Thou art made whole - Jesus calls to his remembrance the fact that he was healed, in order that he might admonish him not to sin again.

Sin no more - By this expression it was implied that the infirmity of this man was caused by sin - perhaps by vice in his youth. His crime or dissipation had brought on him this long and distressing affliction. Jesus shows him that he knew the cause of his sickness, and takes occasion to warn him not to repeat it. No man who indulges in vice can tell what may be its consequences. It must always end in evil, and not unfrequently it results in loss of health, and in long and painful disease. This is always the case with intemperance and all gross pleasures. Sooner or later, sin will always result in misery.

Sin no more - Do not repeat the vice. You have had dear-bought experience, and if repeated it will be worse. When a man has been restored from the effects of sin, he should learn to avoid the very appearance of evil. He should shun the place of temptation; he should not mingle again with his old companions; he should touch not, taste not, handle not. God visits with heavier judgment those who have been once restored from the ways of sin and who return again to it. The drunkard that has been reformed, and that returns to his habits of drinking, becomes more beastly; the man that professes to have experienced a change of heart, and who then indulges in sin, sinks deeper into pollution, and is seldom restored. The only way of safety in all such cases is to "sin no more;" not to be in the way of temptation; not to expose ourselves; not to touch or approach that which came near to working our ruin. The man who has been intemperate and is reformed, if he tastes the poison at all, may expect to sink deeper than ever into drunkenness and pollution.

A worse thing - A more grievous disease, or the pains of hell. "The doom of apostates is a worse thing than thirty-eight years' lameness" (Henry).

14. findeth him in the temple—saying, perhaps, "I will go into Thy house with burnt offerings, I will pay my vows which my lips have uttered and my mouth hath spoken when I was in trouble" (Ps 66:13, 14). Jesus, there Himself for His own ends, "findeth him there"—not all accidentally, be assured.

sin no more, &c.—a glimpse this of the reckless life he had probably led before his thirty-eight years' infirmity had come upon him, and which not improbably had brought on, in the just judgment of God, his chronic complaint. Fearful illustration this of "the severity of God," but glorious manifestation of our Lord's insight into "what was in man."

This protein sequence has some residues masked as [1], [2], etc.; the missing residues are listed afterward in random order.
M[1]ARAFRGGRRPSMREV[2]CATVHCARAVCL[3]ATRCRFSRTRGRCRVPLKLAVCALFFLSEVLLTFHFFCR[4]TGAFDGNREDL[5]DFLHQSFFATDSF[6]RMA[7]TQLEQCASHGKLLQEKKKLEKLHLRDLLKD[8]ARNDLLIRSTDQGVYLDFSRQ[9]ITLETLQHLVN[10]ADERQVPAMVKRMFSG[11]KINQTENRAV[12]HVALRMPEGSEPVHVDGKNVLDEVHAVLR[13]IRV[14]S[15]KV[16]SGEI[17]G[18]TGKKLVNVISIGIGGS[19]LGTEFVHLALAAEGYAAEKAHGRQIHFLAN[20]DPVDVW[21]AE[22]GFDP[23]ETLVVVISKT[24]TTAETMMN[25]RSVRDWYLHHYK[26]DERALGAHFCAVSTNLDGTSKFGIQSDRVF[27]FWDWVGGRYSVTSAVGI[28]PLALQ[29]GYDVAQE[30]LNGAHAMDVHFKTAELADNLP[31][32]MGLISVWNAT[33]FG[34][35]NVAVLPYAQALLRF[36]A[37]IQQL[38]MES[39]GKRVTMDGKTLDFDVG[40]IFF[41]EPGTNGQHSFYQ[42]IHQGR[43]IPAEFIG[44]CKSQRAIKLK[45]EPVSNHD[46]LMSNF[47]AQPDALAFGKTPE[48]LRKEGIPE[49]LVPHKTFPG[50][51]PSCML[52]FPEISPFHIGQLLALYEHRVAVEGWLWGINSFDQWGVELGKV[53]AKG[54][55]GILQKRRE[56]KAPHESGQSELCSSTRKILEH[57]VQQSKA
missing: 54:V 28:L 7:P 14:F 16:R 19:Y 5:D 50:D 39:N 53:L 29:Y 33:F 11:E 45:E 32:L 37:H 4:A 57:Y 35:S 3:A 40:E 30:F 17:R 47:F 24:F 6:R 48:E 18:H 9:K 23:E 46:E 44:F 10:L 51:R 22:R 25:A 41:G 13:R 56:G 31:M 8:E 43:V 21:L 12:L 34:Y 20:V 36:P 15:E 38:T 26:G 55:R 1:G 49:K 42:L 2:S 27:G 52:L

Jesus findeth him in the temple; walking in the outward court of the temple, or some part of it, where people ordinarily walked. He charges him to

sin no more, lest a worse thing betided him; hereby letting him and us know that sin is the usual cause of diseases, and a holy walking the best preservative of health; and that God hath further revelations of his wrath against sin and sinners, than what do or can befall them in this life.

Afterward Jesus findeth him in the temple,.... Perhaps on the same day; for as soon as he had been at home, and laid down his bed, it is very likely he went directly to the temple, there to show himself, attend the worship of the place, and return thanks to God for the great mercy bestowed on him:

and said unto him, behold thou art made whole; cured of the disease that had attended him so many years; and a wonderful cure it was; well may a "behold" be prefixed; though this is here not only a note of admiration, but of attention, to what he was about to say to him: sin is a disease, which is original, natural, and hereditary to men; it is an epidemical one, all are affected with it, and all the powers and faculties of the soul; and it is a nauseous and loathsome one; and what is mortal and incurable in itself, and only to be cured by the great physician, Jesus Christ: God's elect are attended with it as others, and being made sensible thereof, they come to Christ for a cure, and receive one, as this man did, to whom he said,

sin no more; intimating, that as all diseases of the body spring from sin, so had his; and that the time past of his life should suffice, for a course of sinning; and that the mercy he had received, laid him under an obligation to guard against it, to which there would still be a proneness in him; nor did our Lord imagine, that he could hereafter live without sin, but that he should not indulge himself in it, and give up himself unto it, and live in it: so all the diseases of the soul arise from sin; and when a person is converted, he ought not to walk as others do, or he himself has done; and though there is a propensity to sin and backslide from God after conversion, yet the grace of God teaches men to deny sin, and to live righteously; and though it cannot be thought that they should be, and act without sin, yet it becomes them not to live in sin, or go on in a course of it, as heretofore: